Why You Can't Be Half-Open - InformationWeek

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7/17/2008
11:36 AM
Serdar Yegulalp
Serdar Yegulalp
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Why You Can't Be Half-Open

Back when I was at the Red Hat Summit in Boston a few weeks ago, one of the panelists commented that the open source community takes a very exacting view of openness. You can't be half-pregnant, he quipped -- and you can't be half-open, either. Google's recent gaffe with the Android SDK (pending a more benign explanation of events) stands out as an example.

Back when I was at the Red Hat Summit in Boston a few weeks ago, one of the panelists commented that the open source community takes a very exacting view of openness. You can't be half-pregnant, he quipped -- and you can't be half-open, either. Google's recent gaffe with the Android SDK (pending a more benign explanation of events) stands out as an example.

A good deal of how Google works in the first place revolves around controlled tension between being open and accessible, and being proprietary and secretive. Anyone can use Gmail (open), but the code for it is their business (secret); likewise, their search APIs are open to the public but the algorithms that drive them are not. And so on. That said, nobody really grouses about Google not giving away its algorithms for free, though; it's how they monetize everything. It's their system and they can offer, or withhold, as they please.

Now take the recent kerfuffle over the different editions of the Android SDK. The problem here is that what Google seems to be giving freely with one hand, they take away with another -- or rather, what they give with one hand, they give more of to someone else with another. Suddenly, there's the perception -- and perceptions mean a whole heck of a lot in this world, lest we forget -- that Google is playing favorites. Playing favorites equals not so open.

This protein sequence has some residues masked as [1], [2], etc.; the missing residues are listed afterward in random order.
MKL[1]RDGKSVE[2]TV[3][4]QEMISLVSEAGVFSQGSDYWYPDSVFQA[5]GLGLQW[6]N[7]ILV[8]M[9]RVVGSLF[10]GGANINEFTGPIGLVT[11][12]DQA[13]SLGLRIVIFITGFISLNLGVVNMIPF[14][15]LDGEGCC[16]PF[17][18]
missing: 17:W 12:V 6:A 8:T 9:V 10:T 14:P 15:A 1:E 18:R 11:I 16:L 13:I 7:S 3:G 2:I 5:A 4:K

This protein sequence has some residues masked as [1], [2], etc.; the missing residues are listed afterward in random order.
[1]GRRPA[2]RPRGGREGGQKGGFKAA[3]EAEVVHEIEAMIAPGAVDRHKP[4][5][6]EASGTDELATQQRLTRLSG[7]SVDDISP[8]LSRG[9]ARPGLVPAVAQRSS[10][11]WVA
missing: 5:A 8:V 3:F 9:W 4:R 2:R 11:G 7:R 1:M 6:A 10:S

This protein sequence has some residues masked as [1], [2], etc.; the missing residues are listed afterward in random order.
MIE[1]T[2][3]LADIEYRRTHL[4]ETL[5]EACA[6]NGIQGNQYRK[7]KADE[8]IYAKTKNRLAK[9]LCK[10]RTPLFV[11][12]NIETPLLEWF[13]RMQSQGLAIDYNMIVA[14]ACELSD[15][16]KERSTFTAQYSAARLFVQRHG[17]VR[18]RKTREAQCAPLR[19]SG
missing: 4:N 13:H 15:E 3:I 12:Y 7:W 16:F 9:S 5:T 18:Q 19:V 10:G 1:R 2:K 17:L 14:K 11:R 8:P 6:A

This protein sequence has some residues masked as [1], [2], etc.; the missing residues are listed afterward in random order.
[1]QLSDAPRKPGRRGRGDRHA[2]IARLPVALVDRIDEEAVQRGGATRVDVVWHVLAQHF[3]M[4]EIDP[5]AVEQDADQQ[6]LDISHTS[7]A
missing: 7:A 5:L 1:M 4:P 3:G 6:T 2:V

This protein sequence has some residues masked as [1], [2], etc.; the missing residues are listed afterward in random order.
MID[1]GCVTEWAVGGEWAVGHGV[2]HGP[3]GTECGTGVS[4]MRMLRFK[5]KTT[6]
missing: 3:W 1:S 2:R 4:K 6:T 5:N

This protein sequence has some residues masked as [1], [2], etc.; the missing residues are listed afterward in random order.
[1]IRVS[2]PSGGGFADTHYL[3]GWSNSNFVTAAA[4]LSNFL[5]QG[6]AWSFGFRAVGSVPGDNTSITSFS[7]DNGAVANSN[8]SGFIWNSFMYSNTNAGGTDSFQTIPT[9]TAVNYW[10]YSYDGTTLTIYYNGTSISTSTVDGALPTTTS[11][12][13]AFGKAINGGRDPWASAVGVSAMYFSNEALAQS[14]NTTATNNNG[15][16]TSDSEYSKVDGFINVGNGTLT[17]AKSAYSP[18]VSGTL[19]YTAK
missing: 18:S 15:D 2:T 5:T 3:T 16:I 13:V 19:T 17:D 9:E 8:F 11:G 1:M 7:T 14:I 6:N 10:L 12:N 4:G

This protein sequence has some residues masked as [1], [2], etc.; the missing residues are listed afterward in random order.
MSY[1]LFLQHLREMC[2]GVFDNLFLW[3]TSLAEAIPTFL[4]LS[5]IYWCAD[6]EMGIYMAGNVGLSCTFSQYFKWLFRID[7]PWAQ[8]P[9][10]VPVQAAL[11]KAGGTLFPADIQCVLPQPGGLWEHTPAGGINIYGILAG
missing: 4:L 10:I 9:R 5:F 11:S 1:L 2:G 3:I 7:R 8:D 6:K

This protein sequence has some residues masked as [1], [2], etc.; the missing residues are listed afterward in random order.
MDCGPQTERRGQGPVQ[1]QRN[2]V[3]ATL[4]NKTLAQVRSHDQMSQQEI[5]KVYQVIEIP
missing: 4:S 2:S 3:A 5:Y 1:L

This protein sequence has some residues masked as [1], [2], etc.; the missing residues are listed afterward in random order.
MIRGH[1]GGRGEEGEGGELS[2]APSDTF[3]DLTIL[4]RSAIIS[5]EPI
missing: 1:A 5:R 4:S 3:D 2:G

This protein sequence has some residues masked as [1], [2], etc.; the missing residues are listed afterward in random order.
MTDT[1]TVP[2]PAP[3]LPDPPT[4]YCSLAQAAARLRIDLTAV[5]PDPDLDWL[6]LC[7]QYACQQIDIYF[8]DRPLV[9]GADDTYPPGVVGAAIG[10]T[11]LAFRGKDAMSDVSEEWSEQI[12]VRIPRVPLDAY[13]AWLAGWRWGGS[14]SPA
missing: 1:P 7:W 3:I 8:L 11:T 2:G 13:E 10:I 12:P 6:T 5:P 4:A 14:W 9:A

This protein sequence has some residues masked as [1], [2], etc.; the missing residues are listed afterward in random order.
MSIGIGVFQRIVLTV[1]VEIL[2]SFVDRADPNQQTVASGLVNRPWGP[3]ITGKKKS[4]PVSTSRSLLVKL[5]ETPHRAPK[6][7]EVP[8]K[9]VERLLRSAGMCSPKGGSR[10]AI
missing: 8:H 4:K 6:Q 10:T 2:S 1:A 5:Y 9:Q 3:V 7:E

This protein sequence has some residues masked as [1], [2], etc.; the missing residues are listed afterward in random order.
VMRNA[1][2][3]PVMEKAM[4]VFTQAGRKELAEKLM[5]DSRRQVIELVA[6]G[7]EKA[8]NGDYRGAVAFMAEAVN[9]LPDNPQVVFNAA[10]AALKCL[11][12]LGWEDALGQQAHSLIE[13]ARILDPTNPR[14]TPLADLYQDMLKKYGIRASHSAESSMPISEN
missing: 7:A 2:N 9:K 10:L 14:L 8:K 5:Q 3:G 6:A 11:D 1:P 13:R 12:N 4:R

I hinted above that there could be a perfectly benign explanation for all this -- e.g., maybe the NDA version of the SDK that Google was offering to a select few had alpha/beta-level stuff that they didn't want everyone running wild with and misreporting the significance of. Whatever the reason, Google needed to do a better job ahead of time of keeping the community -- you know, the people who are actually going to make Android into something more than just a nice idea -- in the loop.

It's the difference between saying, "Hey, guys, we're going to do this, have fun!" and "Hey, guys, we're thinking about doing this -- we only have a limited amount of time to make a decision but we wanted to hear from you before them. What do you think?" Which one of those two approaches do you think the open source community, regardless of the venue, would rather hear from a prospective partner?

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